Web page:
We are what we feel. I would love to feel "Normal" again. Not that having UC is anything like normal.

    I feel calmer about the knife, because I lived through one lot, and I think I can again. I don't want to go back bog-trotting and chow-checking like before, but . . .

    I would love to stand naked once in while; if you see what I mean.


  4. Hi Arkayeff, yep, it's great to be home....France for 2 years was surreal ...doesn't mean to say that I wouldn't do it again...I'd just want to be more prepared next time I hit a foreign country where English isn't the 1st language.

    I do wonder what it would be like to be 'normal' again and not have to worry about UC and what we eat. I wish more people would blog about how they feel after the reversal of the bag. That's the bit I really want to know about. But then again, maybe they don't blog because their life is back to 'normal' as at least a lot better that before the bag or with the bag. Who knows.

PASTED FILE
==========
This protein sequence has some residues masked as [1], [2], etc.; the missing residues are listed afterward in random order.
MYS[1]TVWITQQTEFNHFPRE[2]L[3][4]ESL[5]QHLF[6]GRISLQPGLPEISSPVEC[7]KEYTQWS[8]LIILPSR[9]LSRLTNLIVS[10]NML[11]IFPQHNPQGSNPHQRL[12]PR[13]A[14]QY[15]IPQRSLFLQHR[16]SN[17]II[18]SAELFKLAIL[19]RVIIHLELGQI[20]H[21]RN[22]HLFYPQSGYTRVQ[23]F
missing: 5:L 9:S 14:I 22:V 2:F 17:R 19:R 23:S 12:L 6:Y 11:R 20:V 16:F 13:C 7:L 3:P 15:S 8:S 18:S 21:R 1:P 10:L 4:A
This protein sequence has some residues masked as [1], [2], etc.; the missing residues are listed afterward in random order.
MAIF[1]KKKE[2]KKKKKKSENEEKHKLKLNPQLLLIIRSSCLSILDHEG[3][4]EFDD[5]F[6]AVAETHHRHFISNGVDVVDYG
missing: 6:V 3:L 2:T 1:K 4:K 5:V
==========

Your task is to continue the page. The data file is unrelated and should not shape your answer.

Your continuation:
It's taken me 2 years to come to terms that I wil head down your path... so I'm hanging out on your decision and subsequent thoughts take care :D

  5. I think that I am going to go for it. 80% sure, and I think that that the ones who write are are the ones having some difficulty.

    So if I have it done, I promise to keep writing for a while at least. It seems to be hard to find blogs like these about ordinary life after you have reconnected.

    Be happy.

  6. Hi Arkayeff, Interesting history lesson. I believe a number of diseases were "psychosomatic" about that time.

  7. AnonymousJuly 05, 2013